CALCnet requires that you not overwrite its interrupt stub code, starting at AppBackupScreen+295d ($9999) and ending at AppBackupScreen+337d ($99C3). You must also not overwrite the interrupt’s jump table, which uses 257 bytes from AppBackupScreen+398d ($9A00) to AppBackupScreen+655d ($9B01).
CALCnet2.2 PreHook #
DoorsCS 7.2 Beta 3 and up ONLY!
CALCnet2.2 provides a hook that when used will run custom code inside the calcnet ISR. When the hook is called, the calculator will be in the following state:
- The clock will be set in 6Mhz mode, and should not be changed.
- Interrupts will be disabled
- The shadow registers will be swapped in.
To enable the hook, write an address to the two-byte location Cn2_Hook_Pre.
Cn2_Hook_Pre .equ SavesScreen+512+28+3+3+1+1 ;8910h ld hl,HOOKADDRESS ld (Cn2_Hook_Pre),HL
To disable it, zero out the word.
It has been found that there are several TI-OS related caveats of which
to be aware when using CALCnet2.2. All such caveats are due
to the interactions between the TI-OS and user interrupts (Interrupt
Mode 2 ISRs, such as CALCnet). It has been found that certain TI-OS
bcalls, especially those that potentially interact with the LCD or
Flash, maybe improperly disable interrupts including the CALCnet ISR.
Known culprits including
_vputmap, but other ROM calls
are likely to cause problems. It is strongly recommended that programs
that using the CALCnet2.2 ISR re-enable interrupts via
after one or more of such calls. Use this if there are sections of your
code where you are unsure if interrupts are enabled, so the state will
stay preserved after your code executes. (thanks to Brenden
“Calc84Maniac” Fletcher for his assistance):
;begin protected section xor a push af pop af ld a,i jp pe,sectionbody dec sp dec sp pop af add a,a jr z,sectionbody xor a sectionbody: push af ;di ;uncomment if interrupts should be disabled here ;------code that may have disable interrupts or------- ;------need interrupts disabled goes here------------- pop af jp po,sectionend ei sectionend:
Finding Network Members #
CALCnet2.2 does not contain an explicit method of finding
network members; the send and receive routines were initially designed
to be purely point-to-point. Programs that already know the 5-byte
address of the receiving calculator can simply fill in that address in a
frame to be sent, and the data will arrive at the receiver. However, for
dynamic networks, it will be necessary for a program to find other
calculators in the network. In order to do so, each calculator can be
set to periodically broadcast its address to other calculators during a
discovery phase or even as a packet type during normal operation.
Because CALCnet2.2 only defines at most the bottom three
layers of the OSI model (physical protocol, the data layer, and the
physical layer), it is up to each program to define the meaning of the
contents of the data section of frames. However, if a program puts a
frame in its calculator’s CALCnet send buffer with a 5-byte receiver
000000, CALCnet will interpret that address as indicating a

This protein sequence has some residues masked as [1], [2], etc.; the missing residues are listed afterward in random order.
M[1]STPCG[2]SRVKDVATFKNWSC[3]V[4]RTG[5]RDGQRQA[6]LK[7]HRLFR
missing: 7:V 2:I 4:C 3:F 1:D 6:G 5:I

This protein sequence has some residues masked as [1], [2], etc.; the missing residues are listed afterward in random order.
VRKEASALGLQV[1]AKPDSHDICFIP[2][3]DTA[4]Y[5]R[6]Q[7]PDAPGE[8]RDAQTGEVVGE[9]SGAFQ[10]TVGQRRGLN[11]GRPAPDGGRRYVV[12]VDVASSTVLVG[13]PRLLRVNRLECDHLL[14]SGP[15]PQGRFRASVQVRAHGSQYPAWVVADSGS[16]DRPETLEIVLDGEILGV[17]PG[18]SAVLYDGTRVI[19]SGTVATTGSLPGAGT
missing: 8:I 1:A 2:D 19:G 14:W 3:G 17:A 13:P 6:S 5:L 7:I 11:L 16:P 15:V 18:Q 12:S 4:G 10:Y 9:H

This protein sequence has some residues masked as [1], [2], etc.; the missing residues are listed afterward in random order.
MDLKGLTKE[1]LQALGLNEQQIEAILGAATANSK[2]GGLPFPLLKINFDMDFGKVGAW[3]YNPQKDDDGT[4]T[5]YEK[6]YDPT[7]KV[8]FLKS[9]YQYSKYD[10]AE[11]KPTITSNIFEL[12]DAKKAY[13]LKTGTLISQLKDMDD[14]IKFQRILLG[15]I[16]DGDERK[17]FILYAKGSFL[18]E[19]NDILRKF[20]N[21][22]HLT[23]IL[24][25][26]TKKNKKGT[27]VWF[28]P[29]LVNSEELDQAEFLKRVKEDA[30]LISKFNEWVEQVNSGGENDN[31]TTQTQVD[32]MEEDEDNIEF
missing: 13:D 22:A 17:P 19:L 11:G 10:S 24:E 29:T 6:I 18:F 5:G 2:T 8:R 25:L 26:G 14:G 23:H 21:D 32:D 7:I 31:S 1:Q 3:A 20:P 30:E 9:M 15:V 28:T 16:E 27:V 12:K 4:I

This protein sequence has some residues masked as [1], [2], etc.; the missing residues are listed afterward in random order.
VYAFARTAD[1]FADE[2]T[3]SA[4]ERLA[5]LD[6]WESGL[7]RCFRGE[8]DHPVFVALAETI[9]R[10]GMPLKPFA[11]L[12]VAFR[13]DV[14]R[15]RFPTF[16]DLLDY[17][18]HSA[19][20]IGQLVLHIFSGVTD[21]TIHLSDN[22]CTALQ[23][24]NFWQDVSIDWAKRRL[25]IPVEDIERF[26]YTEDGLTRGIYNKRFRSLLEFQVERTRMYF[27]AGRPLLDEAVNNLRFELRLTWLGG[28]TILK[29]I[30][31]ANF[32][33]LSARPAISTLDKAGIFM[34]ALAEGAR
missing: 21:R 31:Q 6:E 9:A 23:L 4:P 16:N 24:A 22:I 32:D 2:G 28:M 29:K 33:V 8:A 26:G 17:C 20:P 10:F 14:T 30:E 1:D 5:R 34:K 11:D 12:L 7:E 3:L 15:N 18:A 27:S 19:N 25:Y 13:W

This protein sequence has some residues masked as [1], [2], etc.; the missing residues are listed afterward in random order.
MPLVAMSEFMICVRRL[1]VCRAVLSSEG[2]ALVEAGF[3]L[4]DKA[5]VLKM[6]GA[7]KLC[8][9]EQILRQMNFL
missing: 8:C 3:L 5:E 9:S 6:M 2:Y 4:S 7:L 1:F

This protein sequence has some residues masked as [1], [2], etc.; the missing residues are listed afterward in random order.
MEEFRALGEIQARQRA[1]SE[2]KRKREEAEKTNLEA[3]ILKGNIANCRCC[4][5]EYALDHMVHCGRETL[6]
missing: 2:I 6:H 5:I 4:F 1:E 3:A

broadcast frame, and will send that frame to every calculator on the
network. Note that broadcast transmission is somewhat less reliable than
point-to-point transmission. Whereas point-to-point guarantees that once
the data disappears from the sender, the receiver has successfully
received and acknowledged the data, successful transmission of a
broadcast frame does not guarantee that every or even any calculator
has received the data. Repeated broadcast transmission of the broadcast
packet should offer a reasonable chance that each calculator will
receive the packet, but the broadcast should not be continually
attempted to avoid monopolizing the network.
To send data via CALCnet2.2, a calculator program must first
place the receiver ID, the frame contents, and the size of the frame to
be transmitted in the associated memory areas, in that order (see the
table above). The order is important because CALCnet notes whether a
frame is pending transmission by checking the most significant bit of
the two-byte send buffer size word. Because the z80 follows the
little-endian storage model (the less significant byte of a word is
stored before the more significant byte), the most significant bit is
bit 7 of the byte at
$8800 (see the table above if the derivation of
this address is not clear). If that most significant bit is reset, the
CALCnet2.2 interrupt assumes that there is no frame pending
transmission. Once the bit is set, CALCnet may begin transmitting the
frame at any point thereafter. Due to the asynchronous nature of
interrupts, the interrupt may fire at any time, so it is vital that the
high bit of the size word must only be set when the low size byte,
receiver ID, and frame data contents have already been written. To
facilitate direct copying into the buffer from RAM or ROM via
an equivalent, the size may be copied with the MSB unset, then the MSB
of the size word’s high byte should be set. The biggest danger of
prematurely setting the bit and thus prematurely indicating to the
CALCnet interrupt that a frame is pending transmission is that a
partially-complete frame may be transmitted. Testing and verification
shows that this can happen frequently under real-world operation if the